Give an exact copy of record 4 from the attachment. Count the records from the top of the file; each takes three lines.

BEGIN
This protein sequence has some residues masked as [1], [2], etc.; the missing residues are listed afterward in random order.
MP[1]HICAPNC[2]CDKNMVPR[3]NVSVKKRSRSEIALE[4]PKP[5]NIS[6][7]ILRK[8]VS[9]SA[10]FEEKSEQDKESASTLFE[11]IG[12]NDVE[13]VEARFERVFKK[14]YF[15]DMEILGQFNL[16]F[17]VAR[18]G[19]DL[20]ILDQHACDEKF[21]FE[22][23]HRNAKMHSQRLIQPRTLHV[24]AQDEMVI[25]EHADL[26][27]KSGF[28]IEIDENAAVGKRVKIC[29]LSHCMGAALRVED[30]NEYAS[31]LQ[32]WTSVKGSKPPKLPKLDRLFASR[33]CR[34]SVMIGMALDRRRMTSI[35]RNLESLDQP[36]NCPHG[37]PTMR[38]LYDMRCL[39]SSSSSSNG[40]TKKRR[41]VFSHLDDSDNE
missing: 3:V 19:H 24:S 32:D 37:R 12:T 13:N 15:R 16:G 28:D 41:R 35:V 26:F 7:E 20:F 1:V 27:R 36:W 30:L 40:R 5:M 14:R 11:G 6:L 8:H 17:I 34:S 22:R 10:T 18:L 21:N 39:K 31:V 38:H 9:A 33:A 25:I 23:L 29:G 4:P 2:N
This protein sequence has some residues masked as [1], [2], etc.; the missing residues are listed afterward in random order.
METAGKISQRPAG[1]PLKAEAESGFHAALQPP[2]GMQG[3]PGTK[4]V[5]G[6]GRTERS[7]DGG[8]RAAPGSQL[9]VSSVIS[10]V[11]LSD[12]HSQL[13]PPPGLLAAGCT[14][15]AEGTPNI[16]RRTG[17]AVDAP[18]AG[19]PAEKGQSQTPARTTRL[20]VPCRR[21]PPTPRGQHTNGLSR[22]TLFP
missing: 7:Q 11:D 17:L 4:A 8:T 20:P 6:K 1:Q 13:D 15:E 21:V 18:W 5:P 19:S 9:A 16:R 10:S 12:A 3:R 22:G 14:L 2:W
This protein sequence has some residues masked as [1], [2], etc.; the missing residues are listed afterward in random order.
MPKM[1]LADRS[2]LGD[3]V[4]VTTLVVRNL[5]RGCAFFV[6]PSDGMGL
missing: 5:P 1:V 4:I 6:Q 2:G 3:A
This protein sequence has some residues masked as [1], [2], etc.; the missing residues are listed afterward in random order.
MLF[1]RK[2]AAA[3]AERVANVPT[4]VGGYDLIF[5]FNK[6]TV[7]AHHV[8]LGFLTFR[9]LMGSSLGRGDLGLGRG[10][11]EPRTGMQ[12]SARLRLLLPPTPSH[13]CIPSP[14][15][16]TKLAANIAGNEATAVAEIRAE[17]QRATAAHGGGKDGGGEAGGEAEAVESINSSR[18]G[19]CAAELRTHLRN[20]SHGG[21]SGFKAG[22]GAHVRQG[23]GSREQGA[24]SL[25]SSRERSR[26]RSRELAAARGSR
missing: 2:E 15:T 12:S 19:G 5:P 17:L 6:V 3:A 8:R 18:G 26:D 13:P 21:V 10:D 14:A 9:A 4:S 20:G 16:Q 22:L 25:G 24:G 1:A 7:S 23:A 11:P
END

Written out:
This protein sequence has some residues masked as [1], [2], etc.; the missing residues are listed afterward in random order.
MLF[1]RK[2]AAA[3]AERVANVPT[4]VGGYDLIF[5]FNK[6]TV[7]AHHV[8]LGFLTFR[9]LMGSSLGRGDLGLGRG[10][11]EPRTGMQ[12]SARLRLLLPPTPSH[13]CIPSP[14][15][16]TKLAANIAGNEATAVAEIRAE[17]QRATAAHGGGKDGGGEAGGEAEAVESINSSR[18]G[19]CAAELRTHLRN[20]SHGG[21]SGFKAG[22]GAHVRQG[23]GSREQGA[24]SL[25]SSRERSR[26]RSRELAAARGSR
missing: 2:E 15:T 12:S 19:G 5:P 17:L 6:V 3:A 8:R 18:G 26:D 13:P 21:V 10:D 14:A 9:A 4:S 20:G 16:Q 22:L 25:G 24:G 1:A 7:S 23:A 11:P